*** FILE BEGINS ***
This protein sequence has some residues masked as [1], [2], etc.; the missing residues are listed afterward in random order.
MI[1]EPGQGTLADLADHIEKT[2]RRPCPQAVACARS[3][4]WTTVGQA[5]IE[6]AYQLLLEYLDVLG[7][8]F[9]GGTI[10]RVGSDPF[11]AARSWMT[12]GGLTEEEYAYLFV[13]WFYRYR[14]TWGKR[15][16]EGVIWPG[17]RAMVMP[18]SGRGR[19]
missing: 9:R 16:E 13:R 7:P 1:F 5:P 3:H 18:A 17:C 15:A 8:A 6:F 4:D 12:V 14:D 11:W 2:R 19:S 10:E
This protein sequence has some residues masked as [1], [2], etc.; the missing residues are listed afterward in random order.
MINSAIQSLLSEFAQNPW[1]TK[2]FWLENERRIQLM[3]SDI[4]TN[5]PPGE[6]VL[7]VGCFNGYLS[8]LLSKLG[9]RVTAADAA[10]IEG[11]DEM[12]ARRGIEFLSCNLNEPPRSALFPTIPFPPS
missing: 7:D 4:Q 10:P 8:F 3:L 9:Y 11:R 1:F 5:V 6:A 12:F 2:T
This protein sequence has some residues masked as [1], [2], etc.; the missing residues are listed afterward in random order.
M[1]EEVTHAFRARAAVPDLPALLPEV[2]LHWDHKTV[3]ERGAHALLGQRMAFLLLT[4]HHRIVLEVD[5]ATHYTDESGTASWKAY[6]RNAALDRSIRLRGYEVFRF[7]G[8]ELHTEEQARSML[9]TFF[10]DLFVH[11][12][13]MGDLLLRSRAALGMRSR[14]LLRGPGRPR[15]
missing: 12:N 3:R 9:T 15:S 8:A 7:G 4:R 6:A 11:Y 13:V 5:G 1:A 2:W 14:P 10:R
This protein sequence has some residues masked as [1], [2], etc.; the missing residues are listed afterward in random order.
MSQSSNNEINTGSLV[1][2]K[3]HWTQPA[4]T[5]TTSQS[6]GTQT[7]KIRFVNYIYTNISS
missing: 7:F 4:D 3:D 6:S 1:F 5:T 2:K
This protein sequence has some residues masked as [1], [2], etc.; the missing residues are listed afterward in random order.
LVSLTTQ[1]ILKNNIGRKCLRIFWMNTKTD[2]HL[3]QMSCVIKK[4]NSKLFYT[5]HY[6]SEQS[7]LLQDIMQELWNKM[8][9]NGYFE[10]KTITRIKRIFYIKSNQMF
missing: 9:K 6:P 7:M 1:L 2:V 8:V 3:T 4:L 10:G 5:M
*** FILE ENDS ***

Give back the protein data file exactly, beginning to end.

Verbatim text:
This protein sequence has some residues masked as [1], [2], etc.; the missing residues are listed afterward in random order.
MI[1]EPGQGTLADLADHIEKT[2]RRPCPQAVACARS[3][4]WTTVGQA[5]IE[6]AYQLLLEYLDVLG[7][8]F[9]GGTI[10]RVGSDPF[11]AARSWMT[12]GGLTEEEYAYLFV[13]WFYRYR[14]TWGKR[15][16]EGVIWPG[17]RAMVMP[18]SGRGR[19]
missing: 9:R 16:E 13:R 7:P 1:F 5:P 3:H 18:A 17:C 15:A 8:A 6:F 4:D 12:V 14:D 11:W 2:R 19:S 10:E
This protein sequence has some residues masked as [1], [2], etc.; the missing residues are listed afterward in random order.
MINSAIQSLLSEFAQNPW[1]TK[2]FWLENERRIQLM[3]SDI[4]TN[5]PPGE[6]VL[7]VGCFNGYLS[8]LLSKLG[9]RVTAADAA[10]IEG[11]DEM[12]ARRGIEFLSCNLNEPPRSALFPTIPFPPS
missing: 7:D 4:Q 10:P 8:F 3:L 9:Y 11:R 1:F 5:V 6:A 12:F 2:T
This protein sequence has some residues masked as [1], [2], etc.; the missing residues are listed afterward in random order.
M[1]EEVTHAFRARAAVPDLPALLPEV[2]LHWDHKTV[3]ERGAHALLGQRMAFLLLT[4]HHRIVLEVD[5]ATHYTDESGTASWKAY[6]RNAALDRSIRLRGYEVFRF[7]G[8]ELHTEEQARSML[9]TFF[10]DLFVH[11][12][13]MGDLLLRSRAALGMRSR[14]LLRGPGRPR[15]
missing: 12:N 3:R 9:T 15:S 8:A 7:G 4:R 6:A 11:Y 13:V 5:G 1:A 2:W 14:P 10:R
This protein sequence has some residues masked as [1], [2], etc.; the missing residues are listed afterward in random order.
MSQSSNNEINTGSLV[1][2]K[3]HWTQPA[4]T[5]TTSQS[6]GTQT[7]KIRFVNYIYTNISS
missing: 7:F 4:D 3:D 6:S 1:F 5:T 2:K
This protein sequence has some residues masked as [1], [2], etc.; the missing residues are listed afterward in random order.
LVSLTTQ[1]ILKNNIGRKCLRIFWMNTKTD[2]HL[3]QMSCVIKK[4]NSKLFYT[5]HY[6]SEQS[7]LLQDIMQELWNKM[8][9]NGYFE[10]KTITRIKRIFYIKSNQMF
missing: 9:K 6:P 7:M 1:L 2:V 8:V 3:T 4:L 10:G 5:M